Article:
Noi Fish at Morikami Gardens
Courtesy of Morikami Museum and Japanese Gardens

4. Festivals and classes

Long known for its spectacular festivals such as the Lantern Festival, the Hatsume Anime Spring Fair, and the Oshogatsu New Year Celebration, the Morikami has reduced its special event capacity in recent years. But that doesn’t mean the fun has stopped; far from there. With bold and unforgettable events such as Miami City Ballet’s recent immersive pop-up performance To Florida, with love – which featured professional dancers dancing against the backdrop of gardens, followed by a Q&A session with acclaimed choreographer Ariel Rose – Morikami events are louder and more captivating than ever. The Morikami also offers an abundance of ongoing cultural classes for all ages, such as taiko drumming, sushi making, and Ikebana flower arranging. Students can immerse themselves in the art of Japanese charcoal ink calligraphy, or sumi, and learn the art of Kokedama, the Japanese art of growing plants in a ball of dirt covered with moss. Also note lively cultural demonstrations such as the sounds of the 7th-century Japanese Koto string instrument or the peace of a Japanese tea ceremony in the museum’s expansive theater.

Aerial view of Morikami Garden
Courtesy of Morikami Museum and Japanese Gardens

5. Gastronomy

Voted one of the nation’s top three museum dining destinations by the Food Network, Morikami’s award-winning Cornell Café offers a delicious Pan-Asian menu and an alfresco dining experience with panoramic views. Feast your senses on a classic bento box of fresh sushi rolls, teriyaki chicken and salmon and other savory bites, and be sure to save room for vanilla crepe cake, a delicate dessert made layers of divine vanilla creme sandwiched between layers of light and savory crepe. A range of Boba tea flavors, or sweet milk iced teas, are also on the menu, including mango, taro and sweet mango green tea. Speaking of tea: the Morikami is home to the Seishin-an Tea House, a tea house where visitors can take small private lessons to learn how to observe Japanese Sado, or “the way of tea”. Incorporating precise etiquette and choreographed movements, the ancient ritual is meant to engage all the senses and invoke a serene sense of harmony among all who experience it.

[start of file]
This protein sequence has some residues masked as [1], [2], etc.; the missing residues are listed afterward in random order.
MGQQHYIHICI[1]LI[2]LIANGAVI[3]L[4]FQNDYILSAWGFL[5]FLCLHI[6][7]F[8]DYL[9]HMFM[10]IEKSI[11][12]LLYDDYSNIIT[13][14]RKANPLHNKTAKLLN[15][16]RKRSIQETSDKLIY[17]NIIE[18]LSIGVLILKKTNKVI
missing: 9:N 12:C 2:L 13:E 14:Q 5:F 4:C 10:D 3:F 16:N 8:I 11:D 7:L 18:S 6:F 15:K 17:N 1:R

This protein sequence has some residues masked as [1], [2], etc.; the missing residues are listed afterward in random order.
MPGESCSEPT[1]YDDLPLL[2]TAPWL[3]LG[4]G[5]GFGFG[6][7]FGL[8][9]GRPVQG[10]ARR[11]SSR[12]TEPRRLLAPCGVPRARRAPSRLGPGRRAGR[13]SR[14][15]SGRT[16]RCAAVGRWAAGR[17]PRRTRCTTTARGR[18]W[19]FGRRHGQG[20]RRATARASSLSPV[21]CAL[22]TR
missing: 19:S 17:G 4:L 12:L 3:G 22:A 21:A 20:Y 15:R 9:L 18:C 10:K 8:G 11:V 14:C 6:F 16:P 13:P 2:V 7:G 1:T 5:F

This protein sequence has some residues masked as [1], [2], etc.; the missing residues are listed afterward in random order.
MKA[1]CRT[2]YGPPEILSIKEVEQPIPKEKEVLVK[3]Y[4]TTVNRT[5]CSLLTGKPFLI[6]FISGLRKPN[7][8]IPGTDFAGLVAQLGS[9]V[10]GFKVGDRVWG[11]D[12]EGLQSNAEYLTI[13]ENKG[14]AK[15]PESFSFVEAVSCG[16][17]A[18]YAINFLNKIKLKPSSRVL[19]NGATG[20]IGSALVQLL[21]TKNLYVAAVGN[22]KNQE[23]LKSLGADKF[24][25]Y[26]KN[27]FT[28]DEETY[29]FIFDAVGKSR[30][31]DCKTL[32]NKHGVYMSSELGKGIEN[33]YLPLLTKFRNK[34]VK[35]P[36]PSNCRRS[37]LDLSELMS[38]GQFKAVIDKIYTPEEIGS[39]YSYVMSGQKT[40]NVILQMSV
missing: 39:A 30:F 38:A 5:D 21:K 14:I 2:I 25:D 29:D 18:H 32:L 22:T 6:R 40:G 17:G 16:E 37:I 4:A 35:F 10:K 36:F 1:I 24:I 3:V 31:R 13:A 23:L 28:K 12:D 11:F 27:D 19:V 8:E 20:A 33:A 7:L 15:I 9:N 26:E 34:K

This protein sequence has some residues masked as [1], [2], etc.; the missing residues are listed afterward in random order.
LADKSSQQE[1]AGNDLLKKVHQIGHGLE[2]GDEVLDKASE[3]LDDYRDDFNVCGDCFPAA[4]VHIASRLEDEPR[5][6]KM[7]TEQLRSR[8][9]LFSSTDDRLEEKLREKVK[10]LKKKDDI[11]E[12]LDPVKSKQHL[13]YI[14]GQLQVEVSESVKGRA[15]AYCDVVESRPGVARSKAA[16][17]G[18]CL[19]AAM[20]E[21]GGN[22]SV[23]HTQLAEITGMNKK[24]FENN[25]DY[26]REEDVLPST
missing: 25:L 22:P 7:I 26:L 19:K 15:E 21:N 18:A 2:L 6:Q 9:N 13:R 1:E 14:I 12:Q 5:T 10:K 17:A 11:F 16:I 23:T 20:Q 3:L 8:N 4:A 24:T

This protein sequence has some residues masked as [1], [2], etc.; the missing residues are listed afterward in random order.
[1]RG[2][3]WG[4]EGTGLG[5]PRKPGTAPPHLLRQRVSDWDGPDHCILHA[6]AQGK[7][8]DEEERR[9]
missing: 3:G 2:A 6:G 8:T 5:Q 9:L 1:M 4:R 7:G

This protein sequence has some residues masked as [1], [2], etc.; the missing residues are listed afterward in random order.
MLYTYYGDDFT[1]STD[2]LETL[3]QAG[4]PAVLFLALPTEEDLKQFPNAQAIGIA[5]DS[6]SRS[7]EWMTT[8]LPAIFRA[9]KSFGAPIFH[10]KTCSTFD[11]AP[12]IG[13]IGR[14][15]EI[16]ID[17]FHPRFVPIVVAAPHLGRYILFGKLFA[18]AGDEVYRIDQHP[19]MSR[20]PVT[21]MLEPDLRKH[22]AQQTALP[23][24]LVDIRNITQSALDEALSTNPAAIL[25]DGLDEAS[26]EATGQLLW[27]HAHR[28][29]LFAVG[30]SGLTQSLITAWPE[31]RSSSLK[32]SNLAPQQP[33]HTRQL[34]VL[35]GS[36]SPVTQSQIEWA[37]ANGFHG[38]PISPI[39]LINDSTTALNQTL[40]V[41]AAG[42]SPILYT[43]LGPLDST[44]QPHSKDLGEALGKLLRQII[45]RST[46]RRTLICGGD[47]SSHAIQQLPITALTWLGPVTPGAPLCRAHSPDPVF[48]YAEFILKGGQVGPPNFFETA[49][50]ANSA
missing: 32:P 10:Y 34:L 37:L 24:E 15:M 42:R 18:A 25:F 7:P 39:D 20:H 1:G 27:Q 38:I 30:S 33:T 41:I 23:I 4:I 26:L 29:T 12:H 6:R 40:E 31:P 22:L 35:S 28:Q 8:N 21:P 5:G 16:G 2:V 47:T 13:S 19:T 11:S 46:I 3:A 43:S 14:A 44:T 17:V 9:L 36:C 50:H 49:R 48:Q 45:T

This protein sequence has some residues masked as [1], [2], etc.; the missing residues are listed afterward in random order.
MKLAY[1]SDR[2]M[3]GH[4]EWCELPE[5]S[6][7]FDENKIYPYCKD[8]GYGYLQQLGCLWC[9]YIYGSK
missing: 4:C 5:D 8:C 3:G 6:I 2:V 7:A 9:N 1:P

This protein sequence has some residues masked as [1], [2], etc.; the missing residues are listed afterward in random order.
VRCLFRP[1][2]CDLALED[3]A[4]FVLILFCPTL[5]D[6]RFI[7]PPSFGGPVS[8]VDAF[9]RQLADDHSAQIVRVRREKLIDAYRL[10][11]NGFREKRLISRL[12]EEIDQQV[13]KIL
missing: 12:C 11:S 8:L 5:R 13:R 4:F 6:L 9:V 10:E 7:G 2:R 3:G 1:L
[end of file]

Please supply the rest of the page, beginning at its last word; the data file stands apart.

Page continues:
Morikami Garden
Courtesy of Morikami Museum and Japanese Gardens

Ready to plan your visit? The Morikami Museum and Japanese Gardens are located at 4000 Morikami Park Road in Delray Beach. The hours are Tuesday to Sunday from 10 a.m. to 5 p.m. (closed on Mondays and public holidays). Admission is free for annual members, $15/adults, $13/seniors and military, $11 college students, $9 children (6-17) and free for ages 5 and under. Call (561) 495-0233 or visit www.morikami.org.